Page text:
Political Aspects of the Lives of Arab Citizens in Israel deals with the development of political thought and action among Arab citizens of Israel, from the establishment of the state to the present. This is a topic that has not received sufficient attention in research. Over the years, the Arabs in Israel have developed unique social and political characteristics. This uniqueness, which began to take shape after the 1967 war, was honed over time, and it involves the understanding that the national solution of the Palestinian problem does not include Palestinian citizens of Israel. The book traces the main political streams in Arab society in Israel and the fluctuations in their relative power—in the wake of the changes within this society and its relation to the state, developments in the Israeli-Palestinian conflict, changes in the Palestinian national movement, and political changes in the Arab world. Recent decades have seen an increase in national consciousness among Palestinian citizens of Israel—based on Palestinian belonging, the idea of indigenousness, and the culture and religion of Islam—alongside a growing tendency toward pragmatic citizenship. The commonly held view is that the issue of the Jewishness of the state is the essence of the conflict and the root of the dispute between the Palestinian citizens and the Jewish majority in Israel.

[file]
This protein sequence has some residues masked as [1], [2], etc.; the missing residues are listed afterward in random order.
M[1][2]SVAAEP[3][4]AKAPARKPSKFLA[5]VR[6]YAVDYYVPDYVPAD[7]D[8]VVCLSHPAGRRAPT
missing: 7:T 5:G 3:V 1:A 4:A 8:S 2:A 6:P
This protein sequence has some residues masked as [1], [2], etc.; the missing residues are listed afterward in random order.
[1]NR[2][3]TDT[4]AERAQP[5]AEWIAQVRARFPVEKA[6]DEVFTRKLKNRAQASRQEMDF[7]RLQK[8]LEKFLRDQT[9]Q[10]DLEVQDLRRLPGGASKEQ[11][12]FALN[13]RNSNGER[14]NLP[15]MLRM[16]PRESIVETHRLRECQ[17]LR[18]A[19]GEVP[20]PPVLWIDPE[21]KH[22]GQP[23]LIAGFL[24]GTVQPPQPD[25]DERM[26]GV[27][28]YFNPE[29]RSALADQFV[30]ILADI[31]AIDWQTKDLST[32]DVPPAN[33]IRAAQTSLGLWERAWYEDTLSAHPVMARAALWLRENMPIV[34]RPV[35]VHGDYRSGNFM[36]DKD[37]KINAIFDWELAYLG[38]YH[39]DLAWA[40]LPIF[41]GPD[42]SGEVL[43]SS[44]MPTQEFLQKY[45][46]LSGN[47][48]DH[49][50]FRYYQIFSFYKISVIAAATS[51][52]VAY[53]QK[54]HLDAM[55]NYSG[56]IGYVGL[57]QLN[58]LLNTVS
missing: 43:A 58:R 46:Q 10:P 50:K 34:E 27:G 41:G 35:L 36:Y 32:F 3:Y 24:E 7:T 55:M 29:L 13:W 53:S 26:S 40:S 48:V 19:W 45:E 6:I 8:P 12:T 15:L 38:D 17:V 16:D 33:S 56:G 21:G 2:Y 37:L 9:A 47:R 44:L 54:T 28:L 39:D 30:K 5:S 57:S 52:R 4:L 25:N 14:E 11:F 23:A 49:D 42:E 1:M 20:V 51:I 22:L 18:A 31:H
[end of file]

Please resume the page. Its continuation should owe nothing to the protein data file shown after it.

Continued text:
The articles in this book, most of which have been written by researchers who are Arab citizens of Israel, examine the subject from a host of perspectives—political-partisan, social, national, demographic, civic, and religious. Among other things, they describe the changes that have occurred in the patterns of political participation of Arabs in Israel over the years, the development of their civil-society organizations, and the political movements that were milestones in the development of their political thought. The book excels in presenting the tension between the aspiration of the Arab citizens of Israel for full civic participation and their desire to preserve their socio-national uniqueness, which requires adopting a policy of differentiation.